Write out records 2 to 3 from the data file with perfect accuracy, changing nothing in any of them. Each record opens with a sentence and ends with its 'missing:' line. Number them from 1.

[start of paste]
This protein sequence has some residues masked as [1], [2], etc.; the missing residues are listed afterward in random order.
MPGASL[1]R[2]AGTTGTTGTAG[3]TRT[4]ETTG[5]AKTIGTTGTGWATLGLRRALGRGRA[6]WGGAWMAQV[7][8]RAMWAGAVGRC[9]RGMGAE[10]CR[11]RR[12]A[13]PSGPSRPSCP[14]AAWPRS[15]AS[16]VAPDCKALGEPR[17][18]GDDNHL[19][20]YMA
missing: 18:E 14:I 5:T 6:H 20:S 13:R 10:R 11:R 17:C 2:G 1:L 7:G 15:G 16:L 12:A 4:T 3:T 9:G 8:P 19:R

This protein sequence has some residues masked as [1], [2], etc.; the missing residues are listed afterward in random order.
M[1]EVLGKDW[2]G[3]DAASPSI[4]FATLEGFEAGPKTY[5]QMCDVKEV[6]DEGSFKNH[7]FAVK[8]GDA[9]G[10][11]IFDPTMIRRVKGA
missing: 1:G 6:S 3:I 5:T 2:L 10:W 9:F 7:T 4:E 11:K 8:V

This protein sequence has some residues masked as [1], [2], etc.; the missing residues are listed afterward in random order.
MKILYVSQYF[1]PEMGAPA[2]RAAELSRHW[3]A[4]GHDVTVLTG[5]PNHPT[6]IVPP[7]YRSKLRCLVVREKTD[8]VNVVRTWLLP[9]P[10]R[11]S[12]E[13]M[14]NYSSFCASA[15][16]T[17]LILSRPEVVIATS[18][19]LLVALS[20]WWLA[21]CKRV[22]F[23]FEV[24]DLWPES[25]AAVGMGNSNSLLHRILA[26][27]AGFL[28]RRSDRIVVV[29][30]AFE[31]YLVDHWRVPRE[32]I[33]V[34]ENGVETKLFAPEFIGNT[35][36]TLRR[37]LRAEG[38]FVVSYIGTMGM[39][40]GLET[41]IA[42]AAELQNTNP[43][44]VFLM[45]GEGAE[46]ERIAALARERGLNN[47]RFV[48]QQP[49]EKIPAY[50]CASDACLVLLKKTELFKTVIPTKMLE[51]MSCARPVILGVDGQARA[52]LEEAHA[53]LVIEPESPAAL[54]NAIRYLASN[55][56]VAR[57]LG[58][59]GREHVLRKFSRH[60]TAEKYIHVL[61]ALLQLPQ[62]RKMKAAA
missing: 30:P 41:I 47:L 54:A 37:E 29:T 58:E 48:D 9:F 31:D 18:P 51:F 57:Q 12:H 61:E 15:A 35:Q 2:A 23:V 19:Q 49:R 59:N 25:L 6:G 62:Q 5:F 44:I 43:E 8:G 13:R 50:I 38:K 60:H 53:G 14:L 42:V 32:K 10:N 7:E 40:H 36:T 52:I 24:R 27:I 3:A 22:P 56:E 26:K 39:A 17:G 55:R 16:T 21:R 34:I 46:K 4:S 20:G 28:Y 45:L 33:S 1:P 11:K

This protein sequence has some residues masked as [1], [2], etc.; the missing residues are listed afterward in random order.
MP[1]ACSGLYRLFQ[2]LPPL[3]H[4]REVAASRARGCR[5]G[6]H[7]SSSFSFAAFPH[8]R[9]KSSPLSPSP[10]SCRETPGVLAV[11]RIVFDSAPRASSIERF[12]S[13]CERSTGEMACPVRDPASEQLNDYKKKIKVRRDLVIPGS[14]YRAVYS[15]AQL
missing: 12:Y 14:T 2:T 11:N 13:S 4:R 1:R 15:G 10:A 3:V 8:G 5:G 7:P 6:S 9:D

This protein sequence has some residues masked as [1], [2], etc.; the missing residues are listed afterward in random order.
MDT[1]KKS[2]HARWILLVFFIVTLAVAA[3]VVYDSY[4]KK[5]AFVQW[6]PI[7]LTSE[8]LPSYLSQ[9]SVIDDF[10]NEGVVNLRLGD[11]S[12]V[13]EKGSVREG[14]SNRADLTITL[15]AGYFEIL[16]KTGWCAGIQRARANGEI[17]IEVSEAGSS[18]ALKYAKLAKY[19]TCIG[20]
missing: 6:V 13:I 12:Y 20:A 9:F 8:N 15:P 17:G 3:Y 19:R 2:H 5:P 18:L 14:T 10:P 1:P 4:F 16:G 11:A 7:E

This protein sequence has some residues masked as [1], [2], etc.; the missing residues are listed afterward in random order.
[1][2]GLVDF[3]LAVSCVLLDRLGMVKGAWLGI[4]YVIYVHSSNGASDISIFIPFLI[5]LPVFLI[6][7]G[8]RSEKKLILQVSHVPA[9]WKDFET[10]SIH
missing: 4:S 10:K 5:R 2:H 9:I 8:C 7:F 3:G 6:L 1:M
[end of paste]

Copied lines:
This protein sequence has some residues masked as [1], [2], etc.; the missing residues are listed afterward in random order.
M[1]EVLGKDW[2]G[3]DAASPSI[4]FATLEGFEAGPKTY[5]QMCDVKEV[6]DEGSFKNH[7]FAVK[8]GDA[9]G[10][11]IFDPTMIRRVKGA
missing: 1:G 6:S 3:I 5:T 2:L 10:W 9:F 7:T 4:E 11:K 8:V

This protein sequence has some residues masked as [1], [2], etc.; the missing residues are listed afterward in random order.
MKILYVSQYF[1]PEMGAPA[2]RAAELSRHW[3]A[4]GHDVTVLTG[5]PNHPT[6]IVPP[7]YRSKLRCLVVREKTD[8]VNVVRTWLLP[9]P[10]R[11]S[12]E[13]M[14]NYSSFCASA[15][16]T[17]LILSRPEVVIATS[18][19]LLVALS[20]WWLA[21]CKRV[22]F[23]FEV[24]DLWPES[25]AAVGMGNSNSLLHRILA[26][27]AGFL[28]RRSDRIVVV[29][30]AFE[31]YLVDHWRVPRE[32]I[33]V[34]ENGVETKLFAPEFIGNT[35][36]TLRR[37]LRAEG[38]FVVSYIGTMGM[39][40]GLET[41]IA[42]AAELQNTNP[43][44]VFLM[45]GEGAE[46]ERIAALARERGLNN[47]RFV[48]QQP[49]EKIPAY[50]CASDACLVLLKKTELFKTVIPTKMLE[51]MSCARPVILGVDGQARA[52]LEEAHA[53]LVIEPESPAAL[54]NAIRYLASN[55][56]VAR[57]LG[58][59]GREHVLRKFSRH[60]TAEKYIHVL[61]ALLQLPQ[62]RKMKAAA
missing: 30:P 41:I 47:L 54:A 37:E 29:T 58:E 48:D 9:F 31:D 18:P 51:F 57:Q 12:H 61:E 15:A 35:Q 2:A 23:V 19:Q 49:R 59:N 25:L 6:G 62:Q 5:F 44:I 43:E 8:G 13:R 50:I 38:K 60:H 53:G 14:L 42:V 32:K 10:N 7:E 40:H 36:T 52:I 24:R 27:I 3:A 22:P 56:E 26:K 39:A 17:G 55:R 16:T 21:R 34:I 46:K 4:S 20:G 28:Y 45:L 33:S 1:P 11:K